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    Mar 6th, 2008 at 02:42:57     -    Warcraft III -- Frozen Throne (PC)

    Gameplay: While playing the game for the second time around with the gamelog mentality I noticed several different things about my experience. For one, I noticed that the gameplay interaction between players varied greatly from game to game and was very subjective towards the outcome of the game. For example while playing a free for all game between four players, I found on numerous occasions that if threatened and antagonized player both verbally and physically, they would be more prone to change their focus from winning the game to killing me instead regardless of the overall outcome.
    This is an example of conflict created from challenge. The user is challenged with defeating all players of the game, and makes it personal based upon actions and events enacted during the gameplay. I also found it very interesting how customary and common it was to antagonize players during and before online play. It seemed to me that the game revolved around degrading one's opponents and making them feel inferior to your presence. I am curious if this is the case with most head to head computer games, or this one in particular.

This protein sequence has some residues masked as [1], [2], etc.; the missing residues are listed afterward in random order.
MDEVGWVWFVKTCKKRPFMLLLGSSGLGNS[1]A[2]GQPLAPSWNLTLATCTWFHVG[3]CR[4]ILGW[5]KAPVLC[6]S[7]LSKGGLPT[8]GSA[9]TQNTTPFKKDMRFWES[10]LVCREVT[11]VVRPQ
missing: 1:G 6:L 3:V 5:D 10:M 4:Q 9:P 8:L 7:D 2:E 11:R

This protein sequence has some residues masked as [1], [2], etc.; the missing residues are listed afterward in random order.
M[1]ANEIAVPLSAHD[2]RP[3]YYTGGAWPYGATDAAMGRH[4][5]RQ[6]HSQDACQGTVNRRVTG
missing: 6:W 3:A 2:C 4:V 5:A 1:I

Design:

    Innovation: Unlike most real time strategies and contradictory to what others have said about this game while reviewing it, I found Warcraft III to be very innovative. Sure it is based upon the same principles of any RTS, managing resources and defeating opponents, but it has several different key elements that differentiate it from games of the past and present.

    For one, the game utilizes the function of a hero unit which has been scarcely seen in RTS games. The hero unit is not dependant on the player's survival, but acts as a cornerstone piece and integral part of the game. Warcraft III successfully combines the elements of an RPG with a real time strategy by making the skills, attributes, and abilities of the hero unit scale with game progression.